The Arctic Social Indicators Project (ASI)
The Arctic Social Indicators (ASI) project is a project following up on the activities of the Arctic Human Development Report (AHDR), and is initiated by the Stefansson Arctic Institute, Akureyri, Iceland, which also hosts the secretariat. ASI has been endorsed by the Arctic Council, and has also received the endorsement of the IPY.
The goal is to device Arctic social indicators which will help facilitate the tracking and monitoring of human development in the Arctic over time. While the AHDR is a major achievement, it is apparent that the development of some means of monitoring trends in human development in the Arctic would be extremely helpful from the perspective of those involved in the policy process. Those wishing to track developments relating to the status of Arctic cultures, the evolution of indigenous rights, or the growth of the region’s economy, for example, can take the picture presented in the AHDR as a point of departure and compare developments at various temporal intervals in order to get a handle on changes over time in human development or social welfare in the Arctic. What the AHDR does not do, however, is to provide time series data regarding the various elements of human development in the Arctic, and nor does it present a suite of quantifiable indicators suitable for use on the part of those seeking to monitor or track changes in human development in the Arctic.
The goal of the ASI project is to move toward filling this gap. The objective is to devise a limited set of indicators that reflect key aspects of human development in the Arctic, that are tractable in terms of measurement, and that can be monitored over time at a reasonable cost in terms of labour and material resources.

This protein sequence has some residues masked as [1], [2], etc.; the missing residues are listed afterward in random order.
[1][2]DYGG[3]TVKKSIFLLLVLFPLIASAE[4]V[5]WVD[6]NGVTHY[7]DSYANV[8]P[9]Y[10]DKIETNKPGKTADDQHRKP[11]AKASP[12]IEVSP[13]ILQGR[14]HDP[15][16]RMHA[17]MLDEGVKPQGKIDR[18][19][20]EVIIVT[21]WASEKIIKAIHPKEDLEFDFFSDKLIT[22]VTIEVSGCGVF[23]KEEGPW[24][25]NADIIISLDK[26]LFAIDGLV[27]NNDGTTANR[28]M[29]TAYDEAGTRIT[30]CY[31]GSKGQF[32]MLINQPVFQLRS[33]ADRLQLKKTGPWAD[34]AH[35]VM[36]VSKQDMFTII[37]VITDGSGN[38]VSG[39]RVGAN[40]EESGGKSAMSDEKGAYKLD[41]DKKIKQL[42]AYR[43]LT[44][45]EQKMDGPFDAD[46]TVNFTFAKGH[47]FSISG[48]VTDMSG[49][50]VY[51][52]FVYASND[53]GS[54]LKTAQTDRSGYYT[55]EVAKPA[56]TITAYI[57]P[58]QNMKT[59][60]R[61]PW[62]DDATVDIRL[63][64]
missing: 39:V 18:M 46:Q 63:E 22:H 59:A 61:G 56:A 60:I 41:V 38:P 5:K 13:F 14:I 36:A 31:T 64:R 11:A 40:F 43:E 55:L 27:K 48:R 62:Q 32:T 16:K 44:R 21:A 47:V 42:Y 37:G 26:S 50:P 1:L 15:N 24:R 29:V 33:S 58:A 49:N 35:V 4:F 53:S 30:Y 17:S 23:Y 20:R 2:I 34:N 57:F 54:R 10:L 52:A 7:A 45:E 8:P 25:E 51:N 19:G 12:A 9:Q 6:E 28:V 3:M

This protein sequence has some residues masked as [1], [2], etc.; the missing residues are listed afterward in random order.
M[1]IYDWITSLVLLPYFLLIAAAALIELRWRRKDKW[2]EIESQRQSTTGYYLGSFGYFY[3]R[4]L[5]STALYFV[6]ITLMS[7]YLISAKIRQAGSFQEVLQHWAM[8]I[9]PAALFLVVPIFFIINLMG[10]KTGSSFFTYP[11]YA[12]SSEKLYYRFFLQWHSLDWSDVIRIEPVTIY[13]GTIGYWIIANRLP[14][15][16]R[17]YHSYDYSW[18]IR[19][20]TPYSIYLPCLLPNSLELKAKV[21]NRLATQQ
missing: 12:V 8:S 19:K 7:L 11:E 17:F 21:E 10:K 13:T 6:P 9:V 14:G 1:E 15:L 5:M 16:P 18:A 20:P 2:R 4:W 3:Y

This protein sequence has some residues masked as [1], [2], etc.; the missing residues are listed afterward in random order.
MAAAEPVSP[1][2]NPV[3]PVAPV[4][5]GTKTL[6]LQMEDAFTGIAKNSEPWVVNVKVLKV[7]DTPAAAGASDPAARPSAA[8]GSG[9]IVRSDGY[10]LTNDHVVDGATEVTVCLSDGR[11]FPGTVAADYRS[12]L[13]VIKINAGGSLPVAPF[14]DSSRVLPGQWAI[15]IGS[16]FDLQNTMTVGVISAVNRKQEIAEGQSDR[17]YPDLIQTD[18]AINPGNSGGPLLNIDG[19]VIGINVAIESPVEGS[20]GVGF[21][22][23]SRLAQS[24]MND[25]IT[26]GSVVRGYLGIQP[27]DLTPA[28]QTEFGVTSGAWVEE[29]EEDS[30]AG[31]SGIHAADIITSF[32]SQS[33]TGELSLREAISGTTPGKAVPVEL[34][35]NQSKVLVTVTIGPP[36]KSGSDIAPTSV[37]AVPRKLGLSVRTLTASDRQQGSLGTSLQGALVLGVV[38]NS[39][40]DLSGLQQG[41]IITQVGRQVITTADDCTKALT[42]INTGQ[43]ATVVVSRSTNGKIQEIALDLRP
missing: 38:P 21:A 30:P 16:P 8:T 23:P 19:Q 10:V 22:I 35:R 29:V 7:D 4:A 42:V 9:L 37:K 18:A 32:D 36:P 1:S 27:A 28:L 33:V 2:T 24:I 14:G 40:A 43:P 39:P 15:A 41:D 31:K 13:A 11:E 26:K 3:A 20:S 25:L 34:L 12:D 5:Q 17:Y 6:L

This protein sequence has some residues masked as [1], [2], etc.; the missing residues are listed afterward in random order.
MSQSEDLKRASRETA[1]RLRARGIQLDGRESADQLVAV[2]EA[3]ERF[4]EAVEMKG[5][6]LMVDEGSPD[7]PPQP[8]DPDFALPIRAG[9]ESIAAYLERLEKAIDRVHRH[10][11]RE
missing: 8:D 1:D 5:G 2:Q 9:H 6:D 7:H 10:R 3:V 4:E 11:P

The development of indicators fall within six domains: (1) Fate control and or the ability to guide one’s own destiny; (2) Cultural integrity or belonging to a viable local culture; (3) Contact with nature or interacting closely with the natural world; (4) Material Well-being; (5) Education; (6) Health/demography. Indicators are being developed for each of these domains.
The report on Arctic social indicators will be directed at a broad audience, including the science community, inhabitants of the Arctic, policymakers at all levels, and in particular the Arctic Council and its SDWG. The plan is to have a book report on Arctic social indicators completed in year 2008.
First ASI workshop: Akureyri, Iceland, September 2006
Second ASI workshop: Roskilde, Denmark, June 2007
Third ASI workshop (team-leader meeting): Copenhagen, Denmark, February, 2008
The ASI project is funded by the Nordic Council of Ministers Arctic Cooperation Programme